Angiogenesis, the development of new blood vessels, is required during embryonic development and wound healing, as well as during disease processes such as tumor growth. The signals that direct angiogensis are incompletely understood, but could represent novel targets for the development of therapies that promote or inhibit this process.
In a new paper, Young-Guen Kwon and colleagues, of Yonsei University in Seoul, Korea, investigated the role of two related proteins -- DKK1 and DKK2 -- in angiogenesis. These proteins are known to have similar functions in inhibiting a particular cell signaling pathway, but Kwon and colleagues found that they played opposite roles in directing angiogenesis.
Remarkably, they discovered that injection of DKK2 improved vascular regeneration in a mouse model of myocardial infarction (heart attack). The researchers are hopeful that pharmacological manipulation of DKK1 and DKK2 could be used to treat various vascular diseases.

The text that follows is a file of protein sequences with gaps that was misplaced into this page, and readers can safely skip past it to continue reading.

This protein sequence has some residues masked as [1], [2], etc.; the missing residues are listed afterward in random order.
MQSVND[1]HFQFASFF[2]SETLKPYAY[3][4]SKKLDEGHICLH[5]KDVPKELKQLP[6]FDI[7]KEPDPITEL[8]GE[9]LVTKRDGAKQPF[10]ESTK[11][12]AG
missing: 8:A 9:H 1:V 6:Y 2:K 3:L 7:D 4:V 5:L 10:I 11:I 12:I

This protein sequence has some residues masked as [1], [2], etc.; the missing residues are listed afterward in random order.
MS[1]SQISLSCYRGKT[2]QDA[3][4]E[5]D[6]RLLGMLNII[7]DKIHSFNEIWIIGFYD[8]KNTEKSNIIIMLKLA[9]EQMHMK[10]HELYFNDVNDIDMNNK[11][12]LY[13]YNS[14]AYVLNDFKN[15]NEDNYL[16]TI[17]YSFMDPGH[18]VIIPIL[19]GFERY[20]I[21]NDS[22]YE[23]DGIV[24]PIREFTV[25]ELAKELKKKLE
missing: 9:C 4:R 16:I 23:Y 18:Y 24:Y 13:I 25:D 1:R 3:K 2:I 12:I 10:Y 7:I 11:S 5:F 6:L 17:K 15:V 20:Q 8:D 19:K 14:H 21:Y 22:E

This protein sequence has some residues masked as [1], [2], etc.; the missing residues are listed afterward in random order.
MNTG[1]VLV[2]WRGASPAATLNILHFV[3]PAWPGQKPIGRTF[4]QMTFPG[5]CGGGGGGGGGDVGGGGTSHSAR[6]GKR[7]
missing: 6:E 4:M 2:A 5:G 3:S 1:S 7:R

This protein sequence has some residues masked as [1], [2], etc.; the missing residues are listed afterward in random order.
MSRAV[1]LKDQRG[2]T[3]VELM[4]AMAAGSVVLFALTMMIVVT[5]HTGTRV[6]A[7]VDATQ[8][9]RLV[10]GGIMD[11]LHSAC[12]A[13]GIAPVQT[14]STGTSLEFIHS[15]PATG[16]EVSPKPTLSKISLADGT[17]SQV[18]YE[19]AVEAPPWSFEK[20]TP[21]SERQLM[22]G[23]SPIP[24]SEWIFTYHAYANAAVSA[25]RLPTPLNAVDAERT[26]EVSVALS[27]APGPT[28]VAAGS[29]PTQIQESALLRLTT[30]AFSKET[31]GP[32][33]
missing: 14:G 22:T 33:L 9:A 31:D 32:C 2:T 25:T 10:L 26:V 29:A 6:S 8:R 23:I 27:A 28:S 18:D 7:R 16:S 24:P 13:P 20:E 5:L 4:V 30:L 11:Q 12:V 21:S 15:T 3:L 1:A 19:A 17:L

The research appears in the Journal of Clinical Investigation.
- jeong-Ki Min, Hongryeol Park, Hyun-Jung Choi, Yonghak Kim, Bo-Jeong Pyun, Vijayendra Agrawal, Byeong-Wook Song, Jongwook Jeon, Yong-Sun Maeng, Seung-Sik Rho, Sungbo Shim, Jin-Ho Chai, Bon-Kyoung Koo, Hyo Jeong Hong, Chae-Ok Yun, Chulhee Choi, Young-Myoung Kim, Ki-Chul Hwang, Young-Guen Kwon. The WNT antagonist Dickkopf2 promotes angiogenesis in rodent and human endothelial cells. Journal of Clinical Investigation, 2011; DOI: 10.1172/JCI42556
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